Fortunately, we were given a crash course in “how to hold a paddle” and by the time the first group of children arrived I was ready to impart my newfound wisdom on them, or so I thought. As it turned out, the children taught me some things since all of them were at home in a canoe. Some even helped their parents manage trap lines (fur trading was a source of income for many of their families), skillfully gliding their boats over lakes and rivers much better than I ever would.

The children were from one of Canada’s largest First Nation’s groups, the Cree, and they communicated in their mother tongue as we paddled along. The bad news was that they spent most of their “training time” on the water cracking jokes about my less than stellar canoeing skills. The good news was that they taught me a range of Cree phrases connected to life on the lake.

Working with these kids I began to realize that I didn’t need to wander far to experience a completely new world. They told me which plants were edible as we trudged along forest paths. They explained the complex process of skinning an animal then tanning the pelt so that it could be used for clothing. I was taught how to cook a beaver (you boil the meat first to remove the large amount of fat) and I even learned how to do traditional Cree beadwork, a hobby I enjoy to this day. Each of these activities was important in their culture but the language needed sometimes did not even exist in English.

Learners of a new language may desperately search for an equivalent meaning in their mother tongue for every word or phrase. Too often they view unique items with frustration asking “How do you say this?” when there is no exact answer. Each language is filled with culturally-based terms and concepts which cannot be translated directly. You just have to accept them at face value, developing an innate understanding, a “feel” for the meaning based on the context and examples around you.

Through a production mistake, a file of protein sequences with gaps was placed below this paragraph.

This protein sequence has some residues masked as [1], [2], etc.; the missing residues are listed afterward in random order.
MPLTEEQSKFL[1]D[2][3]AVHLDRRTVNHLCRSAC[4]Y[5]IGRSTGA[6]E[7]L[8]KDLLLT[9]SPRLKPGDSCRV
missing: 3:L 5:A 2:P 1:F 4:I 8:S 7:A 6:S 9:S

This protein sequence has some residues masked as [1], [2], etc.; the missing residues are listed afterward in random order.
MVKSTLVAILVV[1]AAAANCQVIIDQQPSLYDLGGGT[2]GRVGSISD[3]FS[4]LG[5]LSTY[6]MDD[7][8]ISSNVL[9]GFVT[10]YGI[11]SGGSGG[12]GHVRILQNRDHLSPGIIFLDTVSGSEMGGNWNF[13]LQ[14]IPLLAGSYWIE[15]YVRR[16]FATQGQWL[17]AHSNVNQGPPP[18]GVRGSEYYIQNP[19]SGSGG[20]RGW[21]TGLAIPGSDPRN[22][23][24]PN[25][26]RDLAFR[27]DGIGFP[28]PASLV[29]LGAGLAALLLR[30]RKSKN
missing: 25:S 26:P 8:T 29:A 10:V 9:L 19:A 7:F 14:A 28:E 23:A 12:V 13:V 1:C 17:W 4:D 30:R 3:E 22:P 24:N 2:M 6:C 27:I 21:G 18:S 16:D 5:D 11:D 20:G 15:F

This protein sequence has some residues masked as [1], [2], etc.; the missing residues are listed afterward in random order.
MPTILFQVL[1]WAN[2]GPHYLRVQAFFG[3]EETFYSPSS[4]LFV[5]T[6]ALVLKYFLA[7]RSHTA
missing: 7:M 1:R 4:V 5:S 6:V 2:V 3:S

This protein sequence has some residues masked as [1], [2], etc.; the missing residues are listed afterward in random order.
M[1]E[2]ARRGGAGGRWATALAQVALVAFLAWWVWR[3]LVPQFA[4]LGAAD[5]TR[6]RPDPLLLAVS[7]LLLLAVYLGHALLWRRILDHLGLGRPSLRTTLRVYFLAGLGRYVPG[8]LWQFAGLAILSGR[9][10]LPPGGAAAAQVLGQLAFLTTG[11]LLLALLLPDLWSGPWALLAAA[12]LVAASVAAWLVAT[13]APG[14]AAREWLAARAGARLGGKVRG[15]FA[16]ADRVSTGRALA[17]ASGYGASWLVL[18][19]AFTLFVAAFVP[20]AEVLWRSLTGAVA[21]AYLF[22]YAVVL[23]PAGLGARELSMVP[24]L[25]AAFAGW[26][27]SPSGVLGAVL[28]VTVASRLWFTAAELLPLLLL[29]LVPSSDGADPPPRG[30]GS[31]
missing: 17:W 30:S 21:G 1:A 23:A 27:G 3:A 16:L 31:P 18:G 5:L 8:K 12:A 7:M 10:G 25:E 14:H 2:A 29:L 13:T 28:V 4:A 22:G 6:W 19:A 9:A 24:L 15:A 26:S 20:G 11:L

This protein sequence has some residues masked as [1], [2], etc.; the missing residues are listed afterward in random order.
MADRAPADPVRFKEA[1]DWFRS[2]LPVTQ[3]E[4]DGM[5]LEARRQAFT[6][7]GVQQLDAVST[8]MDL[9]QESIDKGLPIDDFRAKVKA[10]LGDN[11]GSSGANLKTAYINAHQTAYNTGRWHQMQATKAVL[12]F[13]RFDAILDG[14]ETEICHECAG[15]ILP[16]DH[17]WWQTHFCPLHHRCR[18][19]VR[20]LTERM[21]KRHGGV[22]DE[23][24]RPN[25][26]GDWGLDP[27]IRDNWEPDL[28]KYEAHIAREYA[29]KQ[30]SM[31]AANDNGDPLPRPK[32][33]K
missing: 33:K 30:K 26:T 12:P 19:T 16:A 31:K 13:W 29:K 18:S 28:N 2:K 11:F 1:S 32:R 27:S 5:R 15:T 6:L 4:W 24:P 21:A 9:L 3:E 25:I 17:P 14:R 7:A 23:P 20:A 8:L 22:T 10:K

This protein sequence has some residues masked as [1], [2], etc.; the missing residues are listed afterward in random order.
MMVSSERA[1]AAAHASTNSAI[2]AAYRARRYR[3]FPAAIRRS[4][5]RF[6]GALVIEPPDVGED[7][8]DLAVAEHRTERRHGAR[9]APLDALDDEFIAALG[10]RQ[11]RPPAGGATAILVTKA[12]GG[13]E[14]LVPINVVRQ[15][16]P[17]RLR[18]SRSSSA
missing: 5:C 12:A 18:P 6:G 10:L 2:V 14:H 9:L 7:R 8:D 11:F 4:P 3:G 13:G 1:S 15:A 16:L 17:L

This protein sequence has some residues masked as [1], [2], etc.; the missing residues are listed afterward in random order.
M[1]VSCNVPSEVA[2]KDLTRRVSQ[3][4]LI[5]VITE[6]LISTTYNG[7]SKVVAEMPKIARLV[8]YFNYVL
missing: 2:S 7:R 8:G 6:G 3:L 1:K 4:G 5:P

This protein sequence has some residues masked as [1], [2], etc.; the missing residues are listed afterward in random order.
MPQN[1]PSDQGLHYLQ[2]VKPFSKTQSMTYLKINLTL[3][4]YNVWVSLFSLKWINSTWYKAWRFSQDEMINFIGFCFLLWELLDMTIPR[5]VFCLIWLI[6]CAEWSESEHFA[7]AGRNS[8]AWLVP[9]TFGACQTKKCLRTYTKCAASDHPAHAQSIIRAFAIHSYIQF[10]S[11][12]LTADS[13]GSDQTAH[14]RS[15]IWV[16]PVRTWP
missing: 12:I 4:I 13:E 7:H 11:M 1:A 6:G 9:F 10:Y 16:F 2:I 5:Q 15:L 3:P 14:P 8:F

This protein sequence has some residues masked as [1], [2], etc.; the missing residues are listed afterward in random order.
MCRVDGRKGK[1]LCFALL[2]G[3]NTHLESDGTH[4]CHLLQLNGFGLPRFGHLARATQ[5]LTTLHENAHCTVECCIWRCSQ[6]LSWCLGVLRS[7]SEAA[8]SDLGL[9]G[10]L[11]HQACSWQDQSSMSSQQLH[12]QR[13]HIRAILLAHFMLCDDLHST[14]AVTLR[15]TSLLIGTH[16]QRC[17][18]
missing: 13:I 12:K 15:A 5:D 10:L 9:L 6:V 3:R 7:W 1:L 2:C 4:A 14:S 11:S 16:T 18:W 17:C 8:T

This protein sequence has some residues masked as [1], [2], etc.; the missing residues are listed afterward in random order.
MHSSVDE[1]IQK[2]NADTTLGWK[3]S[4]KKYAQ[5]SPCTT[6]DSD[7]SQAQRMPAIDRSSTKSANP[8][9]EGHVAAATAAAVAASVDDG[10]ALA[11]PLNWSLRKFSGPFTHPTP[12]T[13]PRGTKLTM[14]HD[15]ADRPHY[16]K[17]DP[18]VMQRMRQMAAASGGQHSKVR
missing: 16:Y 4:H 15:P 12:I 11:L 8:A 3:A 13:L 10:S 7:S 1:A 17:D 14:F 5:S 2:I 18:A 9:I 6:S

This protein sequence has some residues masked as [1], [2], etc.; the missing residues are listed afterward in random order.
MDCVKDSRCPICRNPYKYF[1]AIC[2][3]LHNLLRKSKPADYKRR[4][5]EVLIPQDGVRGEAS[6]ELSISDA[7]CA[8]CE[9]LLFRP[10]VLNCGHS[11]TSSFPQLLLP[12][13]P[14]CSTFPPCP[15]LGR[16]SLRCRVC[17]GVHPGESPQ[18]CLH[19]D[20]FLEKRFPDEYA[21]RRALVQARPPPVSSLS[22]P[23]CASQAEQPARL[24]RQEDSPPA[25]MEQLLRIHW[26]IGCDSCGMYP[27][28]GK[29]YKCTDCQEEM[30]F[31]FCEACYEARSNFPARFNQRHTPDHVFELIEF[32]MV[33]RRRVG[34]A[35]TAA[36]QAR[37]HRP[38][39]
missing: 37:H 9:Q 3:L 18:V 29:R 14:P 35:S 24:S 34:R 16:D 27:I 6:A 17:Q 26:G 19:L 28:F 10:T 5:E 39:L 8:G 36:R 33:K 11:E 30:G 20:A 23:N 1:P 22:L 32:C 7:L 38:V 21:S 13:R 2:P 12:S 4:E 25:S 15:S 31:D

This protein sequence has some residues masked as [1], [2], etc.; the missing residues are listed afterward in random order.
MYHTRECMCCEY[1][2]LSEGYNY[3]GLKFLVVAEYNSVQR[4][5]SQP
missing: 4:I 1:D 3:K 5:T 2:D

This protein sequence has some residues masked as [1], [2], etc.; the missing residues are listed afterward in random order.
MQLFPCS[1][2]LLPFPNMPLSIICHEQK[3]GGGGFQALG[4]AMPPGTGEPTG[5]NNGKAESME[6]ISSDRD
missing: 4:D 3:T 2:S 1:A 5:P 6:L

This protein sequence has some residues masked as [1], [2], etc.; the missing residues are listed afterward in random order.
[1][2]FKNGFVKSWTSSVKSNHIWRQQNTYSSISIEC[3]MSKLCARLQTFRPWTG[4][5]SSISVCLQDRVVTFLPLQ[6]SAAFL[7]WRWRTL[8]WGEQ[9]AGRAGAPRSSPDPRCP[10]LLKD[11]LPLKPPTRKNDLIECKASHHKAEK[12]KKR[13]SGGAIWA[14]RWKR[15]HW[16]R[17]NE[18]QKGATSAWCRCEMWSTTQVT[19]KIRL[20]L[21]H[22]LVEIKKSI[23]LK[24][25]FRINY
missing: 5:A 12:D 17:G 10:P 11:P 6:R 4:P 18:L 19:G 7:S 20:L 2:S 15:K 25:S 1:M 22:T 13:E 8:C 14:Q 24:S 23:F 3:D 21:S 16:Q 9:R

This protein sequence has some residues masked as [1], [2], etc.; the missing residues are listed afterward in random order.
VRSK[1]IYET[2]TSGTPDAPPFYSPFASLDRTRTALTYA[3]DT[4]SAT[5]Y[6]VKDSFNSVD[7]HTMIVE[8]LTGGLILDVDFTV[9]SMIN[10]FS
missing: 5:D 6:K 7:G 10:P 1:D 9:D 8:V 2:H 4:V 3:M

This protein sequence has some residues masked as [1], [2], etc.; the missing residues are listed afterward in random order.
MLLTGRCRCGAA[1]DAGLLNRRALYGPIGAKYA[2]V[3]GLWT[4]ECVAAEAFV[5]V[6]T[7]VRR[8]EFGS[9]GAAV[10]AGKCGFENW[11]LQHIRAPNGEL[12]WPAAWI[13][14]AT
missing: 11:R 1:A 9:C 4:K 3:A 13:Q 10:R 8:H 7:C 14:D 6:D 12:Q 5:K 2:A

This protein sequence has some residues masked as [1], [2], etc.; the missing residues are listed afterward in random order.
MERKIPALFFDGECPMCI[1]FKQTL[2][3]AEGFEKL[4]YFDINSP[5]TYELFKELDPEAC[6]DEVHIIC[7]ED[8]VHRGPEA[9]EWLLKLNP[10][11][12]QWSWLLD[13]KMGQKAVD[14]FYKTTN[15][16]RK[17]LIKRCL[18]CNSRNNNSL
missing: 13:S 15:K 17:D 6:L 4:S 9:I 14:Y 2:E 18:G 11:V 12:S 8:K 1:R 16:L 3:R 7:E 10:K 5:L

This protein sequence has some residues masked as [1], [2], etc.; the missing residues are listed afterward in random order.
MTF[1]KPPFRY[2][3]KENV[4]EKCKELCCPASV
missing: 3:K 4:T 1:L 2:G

I recently spent time in Sofia, Bulgaria with some local friends. Over dinner they referred to one of their group as being “sert”. When I asked for clarification, everyone started piling definition upon definition.
“Well, someone who is kind of hard-headed.”
“No, more like strict… or serious.”
“Kind of uptight.”
“Yes, but not mean or nasty.”
This went on for a while and I began to panic. Then I looked across at the young woman they were referring to. Confident, organized, a person who helps but does not suffer fools. Ah, “sert”!

Unique terms like “sert” should be appreciated for the special “flavour” they impart to a language. They are a gift of knowledge and help you to better understand a culture.

A few years ago, Tomson Highway, a prominent Canadian author of Cree descent, stayed at my home in Japan for several days. When I mentioned that I still remembered some of the language the children had taught me that distant summer in northern Manitoba, he decided to test me. As I blurted out phrases he suddenly began to smile. Apparently the kids had done their job well and my accent was pretty good. But the phrase I thought meant, “You have a nice canoe.” had a much more risqué meaning. The kids had taught me a thing or two – and gotten the last laugh!

(If you are really fool for languages, check out my language learning website, http://en.sulantra.com/, with courses from and to EnglishSpanishChineseJapaneseTurkishBulgarianThaiGerman , Korean and Italian!)